As the workshop drew to a close, organizers facilitated an evaluation exercise aimed at gleaning insights from the planning and organizational processes, assessing the training atmosphere, and gauging the effectiveness of the sessions in fostering learning and determining post-workshop actions.

The evaluation results, depicted in Figure 2, highlighted that the training was largely well-organized, with all participants (100%) expressing comfort in interacting and collaborating with each other and 95% acknowledging the effective management of workshop logistics. Similarly, 95% of participants felt adequately supported throughout the training. However, areas for improvement were also identified. Nearly half of the participants (45%) felt that the venue’s proximity to the main road was not ideal. Additionally, some participants (32%) suggested that certain topics could have been explored in greater depth.

Furthermore, a significant proportion of participants (86%) expressed a need for additional material support to effectively implement the knowledge gained from the workshop. These insights will inform future planning efforts to enhance the overall effectiveness and participant experience for similar initiatives.

Figure 3: Workshop evaluation results suggesting, largely, that the workshop was well organized.

Further, participants were asked to assess the performance of the training facilitators in terms of clarity, engagement, and overall effectiveness. The results indicated that all local facilitators received high ratings, with 68% of participants rating their facilitation as “very good” (Figure 3). This feedback is encouraging, indicating that local facilitators can be relied upon to deliver excellent and quality work. Empowering local expertise to lead project activities may contribute to the sustainability of project initiatives beyond the project’s conclusion.

Figure 4: Rating of training facilitators.

Participants were also requested to rate their level of satisfaction with the content covered during the training workshop, using a scale from 1 to 10, where 1 represented strong dissatisfaction and 10 signified complete satisfaction. The results revealed that all participants expressed high levels of satisfaction, with 32% indicating that they were very satisfied, 36% reporting that they were extremely satisfied, and another 32% stating that they were completely satisfied (Figure 4).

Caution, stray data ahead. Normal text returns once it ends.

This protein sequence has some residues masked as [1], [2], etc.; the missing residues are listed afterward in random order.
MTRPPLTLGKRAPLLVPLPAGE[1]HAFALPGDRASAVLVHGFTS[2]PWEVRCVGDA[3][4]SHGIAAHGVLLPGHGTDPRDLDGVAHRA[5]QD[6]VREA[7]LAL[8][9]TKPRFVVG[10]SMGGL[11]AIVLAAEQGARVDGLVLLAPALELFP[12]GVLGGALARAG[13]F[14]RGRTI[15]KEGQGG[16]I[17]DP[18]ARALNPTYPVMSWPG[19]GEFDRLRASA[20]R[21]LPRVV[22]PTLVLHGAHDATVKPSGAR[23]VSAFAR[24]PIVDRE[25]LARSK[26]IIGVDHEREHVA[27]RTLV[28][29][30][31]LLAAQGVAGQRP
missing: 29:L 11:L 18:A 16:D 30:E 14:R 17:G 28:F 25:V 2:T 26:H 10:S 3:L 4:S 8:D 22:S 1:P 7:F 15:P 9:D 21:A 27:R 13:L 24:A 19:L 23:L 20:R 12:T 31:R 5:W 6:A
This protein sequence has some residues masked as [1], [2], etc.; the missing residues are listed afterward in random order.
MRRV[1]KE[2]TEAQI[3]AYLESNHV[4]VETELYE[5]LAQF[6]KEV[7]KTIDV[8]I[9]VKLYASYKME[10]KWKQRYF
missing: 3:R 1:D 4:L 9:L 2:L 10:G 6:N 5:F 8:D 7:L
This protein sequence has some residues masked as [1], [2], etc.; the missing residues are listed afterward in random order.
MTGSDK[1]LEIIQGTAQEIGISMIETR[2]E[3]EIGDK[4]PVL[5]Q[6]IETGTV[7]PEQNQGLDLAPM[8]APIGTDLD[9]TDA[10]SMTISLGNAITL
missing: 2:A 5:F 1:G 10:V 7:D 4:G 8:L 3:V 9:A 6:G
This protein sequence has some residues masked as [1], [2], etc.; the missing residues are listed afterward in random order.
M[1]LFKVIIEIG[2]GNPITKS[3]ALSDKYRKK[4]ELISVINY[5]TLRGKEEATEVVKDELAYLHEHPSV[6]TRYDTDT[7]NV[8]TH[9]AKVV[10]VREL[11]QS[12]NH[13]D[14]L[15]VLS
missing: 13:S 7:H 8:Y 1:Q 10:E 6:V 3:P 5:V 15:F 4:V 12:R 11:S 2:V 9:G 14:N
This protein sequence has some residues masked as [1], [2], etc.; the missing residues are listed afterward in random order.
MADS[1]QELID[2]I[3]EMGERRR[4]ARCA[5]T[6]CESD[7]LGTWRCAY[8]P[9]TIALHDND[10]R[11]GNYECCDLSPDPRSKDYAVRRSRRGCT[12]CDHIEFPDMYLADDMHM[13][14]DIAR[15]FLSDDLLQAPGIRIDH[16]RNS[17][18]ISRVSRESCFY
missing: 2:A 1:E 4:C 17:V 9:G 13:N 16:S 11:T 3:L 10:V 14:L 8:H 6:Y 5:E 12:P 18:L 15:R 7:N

Figure 5: Rating of satisfaction after training session

Participants were also tasked to conduct self-evaluation to assess their confidence in ability to apply and deliver effective training sessions during their regular work routines, using a scale from 1 to 10, where 1 represented strong lack of confidence and 10 represented complete confidence. Notably, none of the participants expressed low confidence levels. Instead, 9% felt confident, 14% very confident, 36% extremely confident, and 41% completely confident (Figure 5). This robust level of confidence among participants is encouraging, indicating their readiness to implement the training independently in their respective localities with minimal supervision.

Figure 6: Rating of confidence to deliver training materials to target beneficiaries in schools and health centers.

Conclusion: catalyzing a nutritional revolution
The workshop convened 27 enthusiastic participants representing diverse institutions, including PABRA, IITA, PRONANUT, Division Provinciale de la Sante, Zone de Sante of Tanganyika, WFP, APETAMACO, ADSSE, World Vision, and private sector members, such as Épicerie du Kivu.

The knowledge acquired by both organizers and participants has planted seeds of change, promising a brighter and healthier future for all.

Trainers were urged to integrate this newfound knowledge into their daily work routines to bolster sustainability in promoting biofortified crops. Additionally, organizers pledged ongoing support to the trainers by linking the PICAGL project with existing initiatives, such as the Global Affairs Canada (GAC) funded B4WE project, also implemented by PABRA.

In the words of IITA Officer-In-Charge in Kalemie- Charles Kitangala, let us carry forward the torch of biofortification, nurturing our communities with the nourishment they rightfully deserve. For it is through our collective efforts that we wield the power to transform landscapes, one nutritious harvest at a time.

For more details, contact:

Justice Munthali
Senior Research Associate- Nutrition │ Crops for Nutrition and Health

Pan Africa Bean Research Alliance (PABRA)
Alliance of Bioversity International and CIAT
Africa Hub – Malawi Office
P.O. Box 158, Chitedze Agricultural Research Station, Lilongwe
+265 (0) 991 267 997